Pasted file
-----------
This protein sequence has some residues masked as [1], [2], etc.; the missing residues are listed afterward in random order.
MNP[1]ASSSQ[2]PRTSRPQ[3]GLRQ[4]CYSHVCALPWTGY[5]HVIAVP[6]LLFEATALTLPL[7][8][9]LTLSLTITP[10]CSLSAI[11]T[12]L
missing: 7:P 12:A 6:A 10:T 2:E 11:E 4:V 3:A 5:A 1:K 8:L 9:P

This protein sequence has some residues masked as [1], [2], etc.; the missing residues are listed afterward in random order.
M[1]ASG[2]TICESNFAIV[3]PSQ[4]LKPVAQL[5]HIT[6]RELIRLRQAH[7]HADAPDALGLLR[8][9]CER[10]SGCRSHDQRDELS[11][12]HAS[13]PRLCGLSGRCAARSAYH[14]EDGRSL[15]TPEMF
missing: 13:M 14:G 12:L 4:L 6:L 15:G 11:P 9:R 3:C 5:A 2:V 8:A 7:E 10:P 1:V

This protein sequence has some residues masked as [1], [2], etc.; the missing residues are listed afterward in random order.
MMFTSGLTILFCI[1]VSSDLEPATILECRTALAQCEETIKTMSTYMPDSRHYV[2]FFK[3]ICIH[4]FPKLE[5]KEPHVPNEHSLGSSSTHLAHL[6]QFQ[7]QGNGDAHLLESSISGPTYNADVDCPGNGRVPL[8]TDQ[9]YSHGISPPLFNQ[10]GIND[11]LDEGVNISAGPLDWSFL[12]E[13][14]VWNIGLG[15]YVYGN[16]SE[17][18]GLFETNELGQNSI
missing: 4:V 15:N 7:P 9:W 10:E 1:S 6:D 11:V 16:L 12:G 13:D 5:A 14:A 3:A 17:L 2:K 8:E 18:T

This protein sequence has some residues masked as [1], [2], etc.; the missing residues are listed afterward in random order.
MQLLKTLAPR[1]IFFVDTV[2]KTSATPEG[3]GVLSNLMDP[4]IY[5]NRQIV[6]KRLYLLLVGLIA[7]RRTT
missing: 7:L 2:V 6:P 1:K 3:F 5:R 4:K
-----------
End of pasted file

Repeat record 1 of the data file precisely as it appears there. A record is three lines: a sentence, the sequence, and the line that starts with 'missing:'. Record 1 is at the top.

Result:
This protein sequence has some residues masked as [1], [2], etc.; the missing residues are listed afterward in random order.
MNP[1]ASSSQ[2]PRTSRPQ[3]GLRQ[4]CYSHVCALPWTGY[5]HVIAVP[6]LLFEATALTLPL[7][8][9]LTLSLTITP[10]CSLSAI[11]T[12]L
missing: 7:P 12:A 6:A 10:T 2:E 11:E 4:V 3:A 5:A 1:K 8:L 9:P